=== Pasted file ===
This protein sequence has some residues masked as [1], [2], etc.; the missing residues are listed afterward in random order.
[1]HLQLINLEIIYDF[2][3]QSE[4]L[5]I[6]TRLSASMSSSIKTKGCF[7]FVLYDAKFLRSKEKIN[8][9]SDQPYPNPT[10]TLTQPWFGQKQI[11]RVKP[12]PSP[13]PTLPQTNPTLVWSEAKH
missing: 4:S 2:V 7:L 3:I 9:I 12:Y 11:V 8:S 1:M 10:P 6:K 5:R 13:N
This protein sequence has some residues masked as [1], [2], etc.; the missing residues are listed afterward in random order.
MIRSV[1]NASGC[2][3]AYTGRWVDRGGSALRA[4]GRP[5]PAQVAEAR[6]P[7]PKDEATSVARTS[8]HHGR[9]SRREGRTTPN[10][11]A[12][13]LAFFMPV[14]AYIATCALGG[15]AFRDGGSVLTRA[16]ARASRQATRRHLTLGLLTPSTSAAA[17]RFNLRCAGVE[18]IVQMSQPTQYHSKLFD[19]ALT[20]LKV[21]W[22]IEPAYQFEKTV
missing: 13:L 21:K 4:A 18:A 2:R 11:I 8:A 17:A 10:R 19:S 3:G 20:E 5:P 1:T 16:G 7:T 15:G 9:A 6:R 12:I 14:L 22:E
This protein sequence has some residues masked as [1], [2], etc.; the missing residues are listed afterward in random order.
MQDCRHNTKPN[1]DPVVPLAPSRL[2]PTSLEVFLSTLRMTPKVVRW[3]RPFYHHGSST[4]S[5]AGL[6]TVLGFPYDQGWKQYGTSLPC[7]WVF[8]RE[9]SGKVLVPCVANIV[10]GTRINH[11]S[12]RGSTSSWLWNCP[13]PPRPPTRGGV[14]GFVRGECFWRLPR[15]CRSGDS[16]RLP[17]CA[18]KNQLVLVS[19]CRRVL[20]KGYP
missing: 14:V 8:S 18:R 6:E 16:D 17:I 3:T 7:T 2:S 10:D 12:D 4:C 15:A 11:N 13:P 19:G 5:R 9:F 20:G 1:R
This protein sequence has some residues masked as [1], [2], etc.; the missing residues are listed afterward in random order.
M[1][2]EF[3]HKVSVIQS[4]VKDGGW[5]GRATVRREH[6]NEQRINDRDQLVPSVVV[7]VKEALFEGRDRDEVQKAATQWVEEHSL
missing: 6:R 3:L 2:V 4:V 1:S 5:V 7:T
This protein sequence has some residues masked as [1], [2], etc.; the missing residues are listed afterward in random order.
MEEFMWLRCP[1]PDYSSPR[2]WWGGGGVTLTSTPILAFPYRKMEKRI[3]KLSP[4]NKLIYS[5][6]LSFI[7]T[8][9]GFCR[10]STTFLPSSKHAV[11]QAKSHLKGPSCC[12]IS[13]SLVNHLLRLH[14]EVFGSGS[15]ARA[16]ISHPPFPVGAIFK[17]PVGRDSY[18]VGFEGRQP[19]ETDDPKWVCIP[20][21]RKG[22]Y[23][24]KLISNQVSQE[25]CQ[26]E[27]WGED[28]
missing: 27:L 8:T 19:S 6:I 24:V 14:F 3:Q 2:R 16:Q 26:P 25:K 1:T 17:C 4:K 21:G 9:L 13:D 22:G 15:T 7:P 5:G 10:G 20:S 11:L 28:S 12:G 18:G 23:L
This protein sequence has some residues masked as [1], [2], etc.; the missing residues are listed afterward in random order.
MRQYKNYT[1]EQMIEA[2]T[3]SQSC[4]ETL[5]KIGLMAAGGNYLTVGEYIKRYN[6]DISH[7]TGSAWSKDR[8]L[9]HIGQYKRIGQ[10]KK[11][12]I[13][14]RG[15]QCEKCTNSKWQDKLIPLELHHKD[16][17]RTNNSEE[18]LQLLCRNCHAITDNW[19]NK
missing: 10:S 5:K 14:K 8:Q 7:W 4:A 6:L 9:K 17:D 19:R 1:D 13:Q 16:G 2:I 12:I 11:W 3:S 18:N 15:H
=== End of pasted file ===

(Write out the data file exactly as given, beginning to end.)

This protein sequence has some residues masked as [1], [2], etc.; the missing residues are listed afterward in random order.
[1]HLQLINLEIIYDF[2][3]QSE[4]L[5]I[6]TRLSASMSSSIKTKGCF[7]FVLYDAKFLRSKEKIN[8][9]SDQPYPNPT[10]TLTQPWFGQKQI[11]RVKP[12]PSP[13]PTLPQTNPTLVWSEAKH
missing: 4:S 2:V 7:L 3:I 9:I 12:Y 11:V 8:S 1:M 10:P 6:K 5:R 13:N
This protein sequence has some residues masked as [1], [2], etc.; the missing residues are listed afterward in random order.
MIRSV[1]NASGC[2][3]AYTGRWVDRGGSALRA[4]GRP[5]PAQVAEAR[6]P[7]PKDEATSVARTS[8]HHGR[9]SRREGRTTPN[10][11]A[12][13]LAFFMPV[14]AYIATCALGG[15]AFRDGGSVLTRA[16]ARASRQATRRHLTLGLLTPSTSAAA[17]RFNLRCAGVE[18]IVQMSQPTQYHSKLFD[19]ALT[20]LKV[21]W[22]IEPAYQFEKTV
missing: 13:L 21:K 4:A 18:A 2:R 11:I 8:A 17:A 10:R 19:S 3:G 20:E 5:P 1:T 16:G 7:T 15:G 9:A 6:R 12:I 14:L 22:E
This protein sequence has some residues masked as [1], [2], etc.; the missing residues are listed afterward in random order.
MQDCRHNTKPN[1]DPVVPLAPSRL[2]PTSLEVFLSTLRMTPKVVRW[3]RPFYHHGSST[4]S[5]AGL[6]TVLGFPYDQGWKQYGTSLPC[7]WVF[8]RE[9]SGKVLVPCVANIV[10]GTRINH[11]S[12]RGSTSSWLWNCP[13]PPRPPTRGGV[14]GFVRGECFWRLPR[15]CRSGDS[16]RLP[17]CA[18]KNQLVLVS[19]CRRVL[20]KGYP
missing: 14:V 8:S 18:R 6:E 16:D 17:I 3:T 7:T 2:S 10:D 12:D 4:C 15:A 11:N 13:P 19:G 5:R 9:F 20:G 1:R
This protein sequence has some residues masked as [1], [2], etc.; the missing residues are listed afterward in random order.
M[1][2]EF[3]HKVSVIQS[4]VKDGGW[5]GRATVRREH[6]NEQRINDRDQLVPSVVV[7]VKEALFEGRDRDEVQKAATQWVEEHSL
missing: 6:R 3:L 2:V 4:V 1:S 5:V 7:T
This protein sequence has some residues masked as [1], [2], etc.; the missing residues are listed afterward in random order.
MEEFMWLRCP[1]PDYSSPR[2]WWGGGGVTLTSTPILAFPYRKMEKRI[3]KLSP[4]NKLIYS[5][6]LSFI[7]T[8][9]GFCR[10]STTFLPSSKHAV[11]QAKSHLKGPSCC[12]IS[13]SLVNHLLRLH[14]EVFGSGS[15]ARA[16]ISHPPFPVGAIFK[17]PVGRDSY[18]VGFEGRQP[19]ETDDPKWVCIP[20][21]RKG[22]Y[23][24]KLISNQVSQE[25]CQ[26]E[27]WGED[28]
missing: 27:L 8:T 19:S 6:I 24:V 14:F 3:Q 2:R 16:Q 26:P 25:K 1:T 17:C 4:K 21:G 9:L 13:D 22:G 15:T 7:P 5:G 10:G 20:S 11:L 28:S 12:G 18:G 23:L
This protein sequence has some residues masked as [1], [2], etc.; the missing residues are listed afterward in random order.
MRQYKNYT[1]EQMIEA[2]T[3]SQSC[4]ETL[5]KIGLMAAGGNYLTVGEYIKRYN[6]DISH[7]TGSAWSKDR[8]L[9]HIGQYKRIGQ[10]KK[11][12]I[13][14]RG[15]QCEKCTNSKWQDKLIPLELHHKD[16][17]RTNNSEE[18]LQLLCRNCHAITDNW[19]NK
missing: 10:S 5:K 14:K 8:Q 7:W 4:A 6:L 9:K 17:D 19:R 1:D 13:Q 16:G 2:I 12:I 11:W 3:S 18:N 15:H